I’ll talk about examples in my next post. Thanks again for the support :slight_smile:


I must say I’m impressed. Stemlet sounds fascinating, especially the AR component. I’ve been wanting to work with AR for awhile now, I think it has tremendous untapped potential.

Real pixels video:

I’m going to experiment with shorter, slightly more frequent posts (2-3x a week) vs these weekly marathon posts I have to mentally and physically prepare myself for :stuck_out_tongue:

Just wanted to update on the super smooth animations I’ve got going. I can definitely see this new direction (auto building an encyclopedia based on what you read) as being able compliment or even replace Wikipedia.

Thanks @estebanrules ! Actually AR is one of the main drives…I have this image in my head of being able to “visit” places or “see” animals on your desk instead of just reading about them. I think it would be a very powerful way to learn.



The new vision for the project will be in organizing the web into stacks of index cards: a Tinder for news.

Stacks will (eventually :stuck_out_tongue: ) contain the text cards you see now, image cards (for getting inspiration from sites like Dribbble or Instagram), video cards, and experimental augmented reality cards (I’m super psyched about this).

I still want to curate information like the original Wiki plan, but by gathering content up into stacks of cards I think I can go about it differently!

The [new] roadmap

I’m pouring everything I’ve got into the project now and will be moving at a pretty epic pace. If you’re thinking of starting a project and haven’t read about the Lean Startup method, you definitely should. This is a pretty awesome case study/introduction:

Obviously, I’m terrible at longterm planning (which is bad since technically this has all been short term lol), so instead I’ll plan a single feature and then do follow up posts off that.

Next Feature: Feed Finder

You can already create custom decks (w/o a membership, it just stores it in LocalStorage), but it’s a nasty process of having to copy/paste feed URLs. I ran across this awesome RSS Search Engine, and thought it would be great to build custom stacks based on keywords instead of specific sites.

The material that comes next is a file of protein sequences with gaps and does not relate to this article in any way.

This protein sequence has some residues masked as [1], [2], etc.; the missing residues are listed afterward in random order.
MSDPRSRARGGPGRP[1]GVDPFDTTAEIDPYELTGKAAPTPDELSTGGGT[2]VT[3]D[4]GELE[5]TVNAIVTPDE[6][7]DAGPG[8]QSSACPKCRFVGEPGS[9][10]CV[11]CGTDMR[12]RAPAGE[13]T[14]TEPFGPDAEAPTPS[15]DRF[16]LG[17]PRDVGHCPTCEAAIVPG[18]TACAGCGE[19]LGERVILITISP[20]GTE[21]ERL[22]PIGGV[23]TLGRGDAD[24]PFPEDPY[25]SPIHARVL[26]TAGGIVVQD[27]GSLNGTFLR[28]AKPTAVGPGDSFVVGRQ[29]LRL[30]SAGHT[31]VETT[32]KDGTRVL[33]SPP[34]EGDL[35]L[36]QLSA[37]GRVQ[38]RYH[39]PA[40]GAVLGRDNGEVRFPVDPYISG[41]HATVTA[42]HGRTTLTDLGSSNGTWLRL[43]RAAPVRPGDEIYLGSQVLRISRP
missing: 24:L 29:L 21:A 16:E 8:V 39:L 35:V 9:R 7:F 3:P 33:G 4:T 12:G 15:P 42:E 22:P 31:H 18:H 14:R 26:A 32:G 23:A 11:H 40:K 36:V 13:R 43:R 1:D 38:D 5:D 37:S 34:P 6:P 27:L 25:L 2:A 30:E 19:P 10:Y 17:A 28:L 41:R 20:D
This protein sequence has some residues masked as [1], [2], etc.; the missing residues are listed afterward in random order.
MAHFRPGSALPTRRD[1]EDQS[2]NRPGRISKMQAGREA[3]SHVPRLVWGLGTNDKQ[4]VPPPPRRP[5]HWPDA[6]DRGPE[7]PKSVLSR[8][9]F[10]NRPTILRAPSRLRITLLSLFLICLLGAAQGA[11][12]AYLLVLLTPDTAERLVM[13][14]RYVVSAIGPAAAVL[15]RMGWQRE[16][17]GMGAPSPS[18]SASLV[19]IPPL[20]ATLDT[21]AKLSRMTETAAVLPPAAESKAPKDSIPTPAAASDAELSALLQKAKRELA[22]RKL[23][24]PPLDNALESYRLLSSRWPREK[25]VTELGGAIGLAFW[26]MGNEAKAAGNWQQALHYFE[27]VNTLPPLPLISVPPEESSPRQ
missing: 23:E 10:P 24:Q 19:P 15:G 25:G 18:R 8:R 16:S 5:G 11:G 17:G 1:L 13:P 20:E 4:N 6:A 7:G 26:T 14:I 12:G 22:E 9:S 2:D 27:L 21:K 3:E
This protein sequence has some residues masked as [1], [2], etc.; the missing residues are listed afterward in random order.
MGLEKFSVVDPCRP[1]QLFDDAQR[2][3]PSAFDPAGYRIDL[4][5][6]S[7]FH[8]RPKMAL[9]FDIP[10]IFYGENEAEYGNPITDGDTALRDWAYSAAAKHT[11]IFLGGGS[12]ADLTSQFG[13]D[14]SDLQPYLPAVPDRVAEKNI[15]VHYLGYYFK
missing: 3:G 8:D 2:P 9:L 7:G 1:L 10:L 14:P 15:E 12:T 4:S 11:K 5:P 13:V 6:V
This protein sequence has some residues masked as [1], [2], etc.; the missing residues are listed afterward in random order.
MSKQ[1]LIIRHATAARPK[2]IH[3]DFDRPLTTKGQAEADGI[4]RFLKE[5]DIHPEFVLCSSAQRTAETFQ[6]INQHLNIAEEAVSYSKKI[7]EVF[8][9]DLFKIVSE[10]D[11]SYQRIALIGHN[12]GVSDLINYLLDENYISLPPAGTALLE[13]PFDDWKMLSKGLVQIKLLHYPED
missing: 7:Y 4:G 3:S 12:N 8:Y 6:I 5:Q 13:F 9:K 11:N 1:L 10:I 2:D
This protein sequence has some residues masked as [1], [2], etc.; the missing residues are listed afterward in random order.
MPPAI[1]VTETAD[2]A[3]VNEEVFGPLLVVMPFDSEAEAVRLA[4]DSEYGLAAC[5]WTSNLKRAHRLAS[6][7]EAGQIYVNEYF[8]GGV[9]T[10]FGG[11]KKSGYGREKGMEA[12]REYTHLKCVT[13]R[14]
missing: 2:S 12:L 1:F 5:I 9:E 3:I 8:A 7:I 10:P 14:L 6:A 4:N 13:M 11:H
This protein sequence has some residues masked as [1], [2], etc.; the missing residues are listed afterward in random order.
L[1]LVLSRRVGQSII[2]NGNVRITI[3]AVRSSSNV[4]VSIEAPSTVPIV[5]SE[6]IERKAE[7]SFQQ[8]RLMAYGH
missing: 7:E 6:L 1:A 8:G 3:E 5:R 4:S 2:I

Fortunately, the Google API I’ve been using already does that! With jQuery, it can be done in a single line of code:

$.getJSON(''+keyword, callback)

That’ll return a list of feeds matching the keyword. Simple!

Thanks again everyone for reading and for the support. I’m using my Twitter account to document the project and startup lifestyle so definitely check it that sounds cool:


Another Pivot


I wanted to take my devlog to a fierce, new level of OCD but I didn’t want to flood this thread. So I’ve been typing away on a “startup wiki”: It’s pretty boring, but that’s sort of the point. I’ve been keeping a daily devlog with reports and a daily “reflections” section.

Same goal, new implementation

I validated that cards on desktops aren’t cool. Instead I’ve pivoted from a card-based interface to a regular list-based one, with heavy inspiration from DuckDuckGo’s UI. In fact, the feed so closely resembles a search engine that I’m toying with the idea of letting you monetize your own feeds (by letting you add your own Google AdWords etc in the sidebar of your feed).

To help the site grow, I’ve made the entire site usable without signup. I’ve even made it possible to fork existing feeds anonymously. An account is only needed for organization purposes (bookmarking, keeping track of your feeds, etc) though I’m working on an adding an opt-in LocalStorage solution.